• In Year 7, those students who follow a Phonics based (RWI) reading strategy made overall higher average progress towards their reading targets than those who followed an alternative. As this cohort haven’t had a different scheme since starting Highshore, this is promising with regards to the implementation of the new phonics scheme
  • For the rest of KS3, Non-phonics-based readers were slightly higher. We would expect this to change as students are still learning the more systematic approach in place and learning the new routine has been part of the monitoring and implementation process.  1 of the AAC users has also achieved significantly well in towards her reading target and has skewed the non-phonics reader average slightly higher (due to small cohort numbers)
  • Key Stage 4 have benefited significantly from highly consistent phonics teaching. This is also the Literacy leads’ Key Stage where the expertise in this area is clearly evident.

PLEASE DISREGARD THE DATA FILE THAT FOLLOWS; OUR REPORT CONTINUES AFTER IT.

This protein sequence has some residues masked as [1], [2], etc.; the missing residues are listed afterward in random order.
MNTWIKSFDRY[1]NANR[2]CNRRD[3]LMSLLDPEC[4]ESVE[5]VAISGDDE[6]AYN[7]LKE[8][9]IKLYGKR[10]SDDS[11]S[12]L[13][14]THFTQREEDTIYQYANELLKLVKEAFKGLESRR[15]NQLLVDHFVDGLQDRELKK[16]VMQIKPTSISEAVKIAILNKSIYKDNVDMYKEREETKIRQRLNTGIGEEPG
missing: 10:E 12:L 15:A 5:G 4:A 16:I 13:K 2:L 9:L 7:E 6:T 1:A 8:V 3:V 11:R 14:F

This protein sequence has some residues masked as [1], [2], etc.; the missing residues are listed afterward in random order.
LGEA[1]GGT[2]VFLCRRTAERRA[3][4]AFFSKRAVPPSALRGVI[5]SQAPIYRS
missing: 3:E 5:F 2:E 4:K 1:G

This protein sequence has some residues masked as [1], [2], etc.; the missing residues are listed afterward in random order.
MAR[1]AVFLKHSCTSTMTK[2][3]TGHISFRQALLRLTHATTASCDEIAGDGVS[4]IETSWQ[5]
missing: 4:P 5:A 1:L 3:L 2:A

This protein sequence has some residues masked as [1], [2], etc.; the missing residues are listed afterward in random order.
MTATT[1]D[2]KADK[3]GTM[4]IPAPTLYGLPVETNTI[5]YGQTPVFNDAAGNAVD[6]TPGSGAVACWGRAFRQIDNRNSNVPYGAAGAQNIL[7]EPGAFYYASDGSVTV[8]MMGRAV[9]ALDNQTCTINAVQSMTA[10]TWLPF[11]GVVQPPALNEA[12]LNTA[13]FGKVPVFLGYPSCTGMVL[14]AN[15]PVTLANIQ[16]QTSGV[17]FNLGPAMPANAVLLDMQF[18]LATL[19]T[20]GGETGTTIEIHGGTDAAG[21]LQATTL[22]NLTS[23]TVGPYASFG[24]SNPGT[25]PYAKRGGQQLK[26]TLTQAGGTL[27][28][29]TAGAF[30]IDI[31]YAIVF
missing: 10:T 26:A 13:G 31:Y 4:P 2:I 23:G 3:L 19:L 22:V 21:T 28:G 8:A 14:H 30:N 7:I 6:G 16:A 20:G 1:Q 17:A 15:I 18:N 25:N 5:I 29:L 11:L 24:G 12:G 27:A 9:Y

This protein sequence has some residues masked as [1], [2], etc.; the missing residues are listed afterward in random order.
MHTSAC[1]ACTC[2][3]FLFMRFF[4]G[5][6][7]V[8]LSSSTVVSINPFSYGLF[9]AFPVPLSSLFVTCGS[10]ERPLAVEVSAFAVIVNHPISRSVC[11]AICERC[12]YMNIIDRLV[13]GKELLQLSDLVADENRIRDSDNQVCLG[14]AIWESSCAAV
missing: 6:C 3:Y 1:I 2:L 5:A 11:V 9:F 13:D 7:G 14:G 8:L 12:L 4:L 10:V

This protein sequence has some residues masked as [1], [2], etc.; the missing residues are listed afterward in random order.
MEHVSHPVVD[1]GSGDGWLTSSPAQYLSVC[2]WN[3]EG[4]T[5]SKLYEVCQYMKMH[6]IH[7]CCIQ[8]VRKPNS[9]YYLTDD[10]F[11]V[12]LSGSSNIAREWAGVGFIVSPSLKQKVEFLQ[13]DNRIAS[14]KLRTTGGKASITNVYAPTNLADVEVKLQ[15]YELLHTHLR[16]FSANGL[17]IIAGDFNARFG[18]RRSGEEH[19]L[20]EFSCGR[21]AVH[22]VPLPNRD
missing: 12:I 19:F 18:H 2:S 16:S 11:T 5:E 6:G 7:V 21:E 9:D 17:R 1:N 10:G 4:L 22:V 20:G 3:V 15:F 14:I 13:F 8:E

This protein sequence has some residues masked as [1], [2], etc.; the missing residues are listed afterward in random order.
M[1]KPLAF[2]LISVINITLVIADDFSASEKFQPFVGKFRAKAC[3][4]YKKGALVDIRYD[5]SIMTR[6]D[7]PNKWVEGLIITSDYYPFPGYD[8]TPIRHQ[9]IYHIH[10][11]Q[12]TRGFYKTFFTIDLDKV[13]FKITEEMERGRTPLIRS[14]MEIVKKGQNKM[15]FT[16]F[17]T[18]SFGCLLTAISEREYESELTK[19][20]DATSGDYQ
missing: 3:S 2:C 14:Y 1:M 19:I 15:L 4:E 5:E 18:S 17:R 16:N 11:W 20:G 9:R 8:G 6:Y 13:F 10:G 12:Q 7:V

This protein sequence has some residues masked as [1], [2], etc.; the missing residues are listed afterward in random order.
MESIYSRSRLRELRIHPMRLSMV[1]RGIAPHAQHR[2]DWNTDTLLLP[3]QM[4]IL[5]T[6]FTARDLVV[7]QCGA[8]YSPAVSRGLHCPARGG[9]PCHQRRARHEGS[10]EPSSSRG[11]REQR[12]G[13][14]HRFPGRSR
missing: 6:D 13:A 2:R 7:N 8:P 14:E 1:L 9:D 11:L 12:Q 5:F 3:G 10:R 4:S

• In Key stage 5, one class has a small number of students receiving phonics intervention. As this is a small number, this group is consistently monitored for how quickly students may progress.  Whether this intervention is worthwhile is under review, as due to their age, conversation over whether a different strategy is more appropriate is up for debate.



  • Phonics instructions (RWI) for new students is currently showing promising signs of progress, with those receiving Phonics teaching progressing further than non-phonics readers.
  • Students in KS3 who would have had less consistent teaching and a different scheme last year are slightly below progress of non-phonics readers, however, this is expected to improve as the year continues.